I lifted the little door – a makeshift door made by nailing together a few pieces of wood – and put it to the side. I bent in half and stepped outside. The soft radiance of the moon had barged into the darkness of the winter night. The light had jostled its way out of love lending a sense of completeness to the whole of creation, as if to prove that light and darkness can coexist. This duality is the beauty of our existence. Joy and sorrow, heat and cold, good and bad, they coexist. A state of perfect inner serenity, free from the ripples of selfishness, that arises from meditation not only helps you live through the contradictions of life, but actually appreciate them.

It was snow all around sparkling beautifully under the tranquil moonlight. The trees were quiet as if the boughs and leaves were sleeping too. An icy breeze blew gently. My ears and nose froze within the first minute. At a distance, I heard wild animals move suddenly, as if startled by my unexpected presence.

A deer grunted loudly and another made a high-pitched ‘baa’ sound. In an instant, the large field was abuzz with a lot of activity. Wild boar made a mix of snorting, squealing and grating sounds and ran upwards to the hills. The bucks and does galloped towards the woods. Other animals, probably a bear, at a greater distance, also moved into the woods.

That night, they were more visible than most other nights, for tonight it wasn’t just a full moon but a clear sky as well–a rarity in the past three months with frequent storms, rains, snowfall and hail. The whole field ahead of me glittered like it was God’s playground made from silver-dust.

It was pure bliss to see those wild animals move around.

I felt no fear (fearlessness is a natural byproduct of good meditation). I was in love, one with everything around me. The Vedas call it advaita. Fear only arises in duality, in a sense of separation, that somehow you may lose the other one or that they may harm you. But who can harm you when there’s only you around? There’s no fear in a divine union. This state of perfect union is the final stage of meditation. In this state, meditation ceases to be an act. Instead, it becomes a phenomenon, a state of mind.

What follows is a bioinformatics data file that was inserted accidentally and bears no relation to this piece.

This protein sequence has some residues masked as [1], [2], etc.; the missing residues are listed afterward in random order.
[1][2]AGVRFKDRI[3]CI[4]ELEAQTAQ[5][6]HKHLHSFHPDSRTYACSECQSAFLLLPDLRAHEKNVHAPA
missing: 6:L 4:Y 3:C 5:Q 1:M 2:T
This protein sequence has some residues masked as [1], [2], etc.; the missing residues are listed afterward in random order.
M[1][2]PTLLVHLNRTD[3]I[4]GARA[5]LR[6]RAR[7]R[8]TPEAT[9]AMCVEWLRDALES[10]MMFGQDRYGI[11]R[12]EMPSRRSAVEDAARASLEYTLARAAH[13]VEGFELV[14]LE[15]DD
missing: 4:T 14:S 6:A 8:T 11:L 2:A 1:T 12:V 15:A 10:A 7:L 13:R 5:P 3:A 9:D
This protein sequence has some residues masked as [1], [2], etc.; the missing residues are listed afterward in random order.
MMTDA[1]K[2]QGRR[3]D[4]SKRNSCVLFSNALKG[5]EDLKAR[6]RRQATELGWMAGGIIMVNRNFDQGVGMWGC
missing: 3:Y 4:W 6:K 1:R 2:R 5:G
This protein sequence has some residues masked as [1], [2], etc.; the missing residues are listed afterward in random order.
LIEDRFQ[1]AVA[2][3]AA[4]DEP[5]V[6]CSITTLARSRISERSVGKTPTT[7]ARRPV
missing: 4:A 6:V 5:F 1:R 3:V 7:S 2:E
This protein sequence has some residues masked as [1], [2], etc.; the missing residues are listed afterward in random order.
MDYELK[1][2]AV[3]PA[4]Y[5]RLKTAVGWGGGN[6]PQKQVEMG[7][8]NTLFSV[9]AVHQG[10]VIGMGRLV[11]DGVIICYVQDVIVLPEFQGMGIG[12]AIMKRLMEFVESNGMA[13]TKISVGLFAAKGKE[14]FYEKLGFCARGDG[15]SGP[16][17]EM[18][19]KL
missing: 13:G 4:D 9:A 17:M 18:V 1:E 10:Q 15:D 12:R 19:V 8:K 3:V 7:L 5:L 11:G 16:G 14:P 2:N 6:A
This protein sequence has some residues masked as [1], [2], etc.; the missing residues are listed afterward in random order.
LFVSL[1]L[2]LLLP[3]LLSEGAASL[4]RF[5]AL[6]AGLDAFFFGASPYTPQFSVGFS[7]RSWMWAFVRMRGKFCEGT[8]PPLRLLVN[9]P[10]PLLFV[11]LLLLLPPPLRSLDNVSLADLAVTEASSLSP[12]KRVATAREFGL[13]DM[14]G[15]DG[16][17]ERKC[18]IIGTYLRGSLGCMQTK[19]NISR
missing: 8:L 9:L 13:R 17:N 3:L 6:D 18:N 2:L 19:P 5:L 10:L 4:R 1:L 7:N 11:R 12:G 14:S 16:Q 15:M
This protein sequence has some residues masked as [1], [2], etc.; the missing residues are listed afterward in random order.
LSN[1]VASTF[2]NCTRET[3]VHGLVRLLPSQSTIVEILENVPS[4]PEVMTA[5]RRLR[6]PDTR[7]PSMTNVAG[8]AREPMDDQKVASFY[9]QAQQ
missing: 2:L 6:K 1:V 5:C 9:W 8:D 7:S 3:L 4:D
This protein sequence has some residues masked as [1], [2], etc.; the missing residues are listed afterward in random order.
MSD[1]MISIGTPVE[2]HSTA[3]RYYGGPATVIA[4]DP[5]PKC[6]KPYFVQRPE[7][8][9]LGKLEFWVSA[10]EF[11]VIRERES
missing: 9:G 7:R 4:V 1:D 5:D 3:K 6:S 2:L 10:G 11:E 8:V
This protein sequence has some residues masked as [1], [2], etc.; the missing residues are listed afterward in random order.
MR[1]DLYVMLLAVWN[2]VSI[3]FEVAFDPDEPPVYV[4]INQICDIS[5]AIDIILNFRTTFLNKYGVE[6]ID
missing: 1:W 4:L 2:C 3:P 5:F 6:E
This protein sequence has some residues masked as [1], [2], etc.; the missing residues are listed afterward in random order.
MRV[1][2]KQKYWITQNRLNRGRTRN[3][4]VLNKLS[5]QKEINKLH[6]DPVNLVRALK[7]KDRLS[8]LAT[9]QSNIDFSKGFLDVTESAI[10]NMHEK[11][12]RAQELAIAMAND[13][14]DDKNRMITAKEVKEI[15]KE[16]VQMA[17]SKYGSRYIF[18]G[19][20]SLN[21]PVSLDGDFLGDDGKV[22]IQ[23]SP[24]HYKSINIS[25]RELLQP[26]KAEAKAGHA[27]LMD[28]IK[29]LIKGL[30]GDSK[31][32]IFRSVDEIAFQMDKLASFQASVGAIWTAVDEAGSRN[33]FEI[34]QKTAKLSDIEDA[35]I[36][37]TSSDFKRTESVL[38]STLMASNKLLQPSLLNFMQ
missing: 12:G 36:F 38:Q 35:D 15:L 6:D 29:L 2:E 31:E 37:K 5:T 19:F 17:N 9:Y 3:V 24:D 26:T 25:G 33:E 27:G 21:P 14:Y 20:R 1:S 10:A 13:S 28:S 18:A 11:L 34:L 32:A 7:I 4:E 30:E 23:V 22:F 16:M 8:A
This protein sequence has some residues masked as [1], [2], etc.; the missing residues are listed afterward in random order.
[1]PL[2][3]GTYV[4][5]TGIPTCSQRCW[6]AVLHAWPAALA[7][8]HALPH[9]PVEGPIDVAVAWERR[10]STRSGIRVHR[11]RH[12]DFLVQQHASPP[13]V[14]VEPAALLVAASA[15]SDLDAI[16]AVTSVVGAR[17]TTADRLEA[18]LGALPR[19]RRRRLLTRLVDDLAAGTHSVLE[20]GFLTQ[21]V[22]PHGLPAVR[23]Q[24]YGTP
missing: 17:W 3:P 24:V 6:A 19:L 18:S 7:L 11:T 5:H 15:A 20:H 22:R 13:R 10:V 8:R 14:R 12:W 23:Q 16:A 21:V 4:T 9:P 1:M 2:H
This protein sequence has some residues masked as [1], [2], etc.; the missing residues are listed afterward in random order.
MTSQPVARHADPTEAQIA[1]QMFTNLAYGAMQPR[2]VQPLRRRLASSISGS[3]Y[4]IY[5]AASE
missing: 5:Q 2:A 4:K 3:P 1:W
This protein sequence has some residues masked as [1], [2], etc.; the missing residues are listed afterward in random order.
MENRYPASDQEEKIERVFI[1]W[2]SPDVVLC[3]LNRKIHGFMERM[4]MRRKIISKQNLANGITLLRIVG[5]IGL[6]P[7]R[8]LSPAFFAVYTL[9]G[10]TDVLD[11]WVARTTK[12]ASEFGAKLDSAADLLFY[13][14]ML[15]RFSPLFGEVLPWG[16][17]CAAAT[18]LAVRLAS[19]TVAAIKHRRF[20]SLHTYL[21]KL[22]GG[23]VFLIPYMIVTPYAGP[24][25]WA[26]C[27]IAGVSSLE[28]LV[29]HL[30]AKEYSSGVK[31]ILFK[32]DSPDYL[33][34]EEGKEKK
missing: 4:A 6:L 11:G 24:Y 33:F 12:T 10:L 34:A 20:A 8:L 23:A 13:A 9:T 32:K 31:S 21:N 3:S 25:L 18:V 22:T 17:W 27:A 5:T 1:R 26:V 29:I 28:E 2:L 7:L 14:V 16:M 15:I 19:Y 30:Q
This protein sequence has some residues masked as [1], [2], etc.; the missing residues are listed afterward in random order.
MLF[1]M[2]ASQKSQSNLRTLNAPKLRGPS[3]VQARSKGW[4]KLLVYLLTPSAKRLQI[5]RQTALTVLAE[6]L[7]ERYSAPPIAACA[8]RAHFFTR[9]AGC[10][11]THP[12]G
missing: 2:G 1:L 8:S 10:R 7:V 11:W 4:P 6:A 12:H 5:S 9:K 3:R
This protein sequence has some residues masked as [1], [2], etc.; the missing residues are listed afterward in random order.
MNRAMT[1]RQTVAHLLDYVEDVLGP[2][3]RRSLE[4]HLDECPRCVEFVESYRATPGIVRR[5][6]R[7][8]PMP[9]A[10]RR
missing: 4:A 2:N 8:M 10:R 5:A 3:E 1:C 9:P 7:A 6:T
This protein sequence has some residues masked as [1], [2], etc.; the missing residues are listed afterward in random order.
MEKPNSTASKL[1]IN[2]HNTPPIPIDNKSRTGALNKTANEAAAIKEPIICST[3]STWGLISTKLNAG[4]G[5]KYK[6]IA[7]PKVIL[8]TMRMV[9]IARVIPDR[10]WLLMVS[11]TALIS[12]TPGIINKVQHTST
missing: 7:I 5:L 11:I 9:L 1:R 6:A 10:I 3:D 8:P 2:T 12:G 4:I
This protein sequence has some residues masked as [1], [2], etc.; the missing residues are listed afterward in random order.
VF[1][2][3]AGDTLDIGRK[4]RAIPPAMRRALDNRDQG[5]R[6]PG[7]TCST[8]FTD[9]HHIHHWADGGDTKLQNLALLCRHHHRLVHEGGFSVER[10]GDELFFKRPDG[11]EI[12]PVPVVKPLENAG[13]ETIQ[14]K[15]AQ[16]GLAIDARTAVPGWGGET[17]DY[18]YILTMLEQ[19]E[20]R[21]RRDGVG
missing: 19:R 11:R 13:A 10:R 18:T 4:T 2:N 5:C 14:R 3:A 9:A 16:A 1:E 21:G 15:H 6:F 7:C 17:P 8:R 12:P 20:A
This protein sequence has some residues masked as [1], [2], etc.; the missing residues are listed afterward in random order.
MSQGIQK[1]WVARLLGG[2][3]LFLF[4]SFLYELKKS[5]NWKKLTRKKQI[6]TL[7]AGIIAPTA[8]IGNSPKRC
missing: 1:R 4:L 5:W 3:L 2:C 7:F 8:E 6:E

These beautiful beings of the wild were merely an extension of my existence. It is here that you are not afraid of your own body. Like everything in the universe, all the wild animals around were nothing but my own reflection. They were my past lives. I had been a boar, a bear, a deer, a tiger. Everyone and everything around you was once a part of you or you were a part of them.

The sum total of all we have ever been over the billions of years, across myriad life-forms, is eternally present in us, with us, around us. At all times. It’s not just a matter of saying. If you continue to walk the path of meditation, one day you’ll experience, know and understand the truth in my words.

I reached out to the roof and picked up some snow. It was more hardened than usual because it wasn’t fresh snow. It was from the previous night. At any rate, it was delicious. It would soothe the excessive heat generated in my body due to intense meditation. The subtle vibrations had gradually turned into deep sensations coursing through my entire body and intensifying in my head like waterfalls and streams running through the Himalayan hills and vales stumbling into the Ganges. The sensations in my head were beyond bear or expression. I hadn’t yet learned how to get rid of these acute sensations.

A superb clarity of mind, of the senses, of the past, present and future coursed through the river of my consciousness. Sometimes I didn’t want those sensations for they would render me completely useless to do anything else at all. Even the simple act of putting a tilaka on my forehead after I bathed would become a challenge.

All I could do was meditate and whenever I meditated they would continue to build up to the degree that I felt as if my body was not made from flesh and bones but it was simply a conduit of sensations, a container of energy. The container itself was made from nothing but energy. I pulsated as if there was no physical reality to my own existence. And yet, the body was governed by the laws of nature so I had gone through my fair share of pains and aches. Those aches, however, only intensified my resolve to persist with my meditation so I could go beyond the shackles of this body.

Merely knowing that this body is simply a vehicle, or that we hold within us an entire universe, is incomplete knowledge. It is wisdom without insight and doesn’t lead to bliss but ignorance. I say ignorance because you end up forming these concepts without any experiential understanding. The rigors of meditation aren’t for the faint-hearted. Above everything else, in the beginning stages, it requires extraordinary patience and self-discipline.